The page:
Somewhat in the same vein as there being too much to keep straight when it comes to Batman, having so much Batman in comics also leaves little room for other characters — and we’re not talking members of the Bat Fam. DC has many major heroes and while some of them do have books of their own — Wonder Woman and The Flash both have their own books, Superman has a handful, and even Harley Quinn has a few — most of the major players in the heroic world of DC simply don’t or, when they do get their own stories, the glut of Batman books makes it feel like those characters (and creators telling their stories) are less fighting for justice and more fighting to simply be seen. If those stories do get seen, they don’t ever seem to last very long before being either roped into some larger event that inevitably involves Batman and his circle of characters or, sadly, they simply don’t last very long. Some of this could be attributed to lower consumer demand for those stories, but one could argue that the demand for those characters and stories is lower because the market is flooded by Batman stories. Which is unfortunate, because characters like Green Arrow are fascinating and have great stories to tell, too.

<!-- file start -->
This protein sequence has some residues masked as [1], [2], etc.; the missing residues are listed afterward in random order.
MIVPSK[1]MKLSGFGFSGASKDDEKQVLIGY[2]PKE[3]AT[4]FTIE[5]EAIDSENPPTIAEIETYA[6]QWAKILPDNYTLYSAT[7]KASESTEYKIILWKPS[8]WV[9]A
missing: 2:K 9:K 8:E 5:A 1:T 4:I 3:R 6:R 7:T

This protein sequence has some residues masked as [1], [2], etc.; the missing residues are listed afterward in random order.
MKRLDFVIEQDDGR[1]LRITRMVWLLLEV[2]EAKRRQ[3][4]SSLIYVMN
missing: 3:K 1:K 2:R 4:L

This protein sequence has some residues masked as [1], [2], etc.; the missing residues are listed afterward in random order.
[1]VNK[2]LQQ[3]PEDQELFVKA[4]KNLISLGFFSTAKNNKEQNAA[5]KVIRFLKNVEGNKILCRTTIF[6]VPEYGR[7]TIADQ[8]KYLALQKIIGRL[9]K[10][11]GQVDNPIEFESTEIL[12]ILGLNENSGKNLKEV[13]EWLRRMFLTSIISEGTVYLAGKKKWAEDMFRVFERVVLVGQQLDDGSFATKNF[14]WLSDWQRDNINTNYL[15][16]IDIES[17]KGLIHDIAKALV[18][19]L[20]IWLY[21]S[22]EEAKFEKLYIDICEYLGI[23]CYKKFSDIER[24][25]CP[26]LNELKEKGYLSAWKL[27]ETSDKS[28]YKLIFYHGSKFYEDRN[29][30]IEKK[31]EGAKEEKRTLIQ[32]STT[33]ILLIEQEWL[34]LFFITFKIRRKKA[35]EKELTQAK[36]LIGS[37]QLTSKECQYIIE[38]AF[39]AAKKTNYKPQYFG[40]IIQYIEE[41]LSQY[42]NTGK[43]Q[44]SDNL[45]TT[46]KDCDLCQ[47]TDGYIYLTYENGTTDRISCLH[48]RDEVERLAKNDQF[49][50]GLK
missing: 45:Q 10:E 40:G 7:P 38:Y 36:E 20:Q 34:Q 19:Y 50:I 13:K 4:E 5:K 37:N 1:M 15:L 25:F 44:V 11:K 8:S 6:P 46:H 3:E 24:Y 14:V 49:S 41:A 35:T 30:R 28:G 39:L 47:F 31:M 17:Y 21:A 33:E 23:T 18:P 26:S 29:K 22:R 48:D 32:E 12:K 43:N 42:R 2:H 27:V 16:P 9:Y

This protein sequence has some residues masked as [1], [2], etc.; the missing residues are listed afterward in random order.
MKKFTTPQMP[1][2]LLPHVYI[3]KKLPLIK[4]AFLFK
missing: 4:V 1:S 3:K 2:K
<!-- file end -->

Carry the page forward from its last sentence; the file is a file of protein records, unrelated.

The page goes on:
Batman Is Getting Diluted
Outside of the concerns that there is too much Batman to keep up with in terms of the various stories and comics and that there is so much Batman that DC is becoming essentially just Batman and Gotham City comics, there’s the concern that having so much Batman is actually detrimental to the character itself. While one of the beautiful things about comics is that each creative team gets to put their mark on a character and its legacy, that starts to get troubling when there are so many versions going at one time simultaneously with very few of them lining up with one another. To put it a bit more simply, the character development that Batman may undergo in say, Batman, doesn’t always carry over to the other titles – and sometimes doesn’t carry from creative team to creative team on the same title. As a result, readers are presented with so many “takes” on Batman that it’s hard to keep a sense of who the character is as, at any given moment, he could be deep in a dark and gritty take in one title or exploring the impact of grief and loss and trying to be a better man outside of the mask in another. It makes answering the question of “who is Batman” increasingly more difficult for diminishing entertainment returns.
It’s no doubt that Batman is popular and if we’re being honest, even with having “too much Batman” creating problems, it isn’t something that is likely to change anytime soon. Batman is a wildly popular character and books featuring the character sell. From a business perspective, Batman is good business. But even with the Dark Knight being good for business, DC is really just shortchanging themselves long-term. They’ve created an environment where there’s too much to keep up with, the character is being spread too thin, and perhaps most sad is that they’re not making full use of their wide and interesting roster of fascinating heroes and villains. Batman is cool, but there’s so much more to DC Comics. Hopefully, we’ll get to see a shift sometime soon.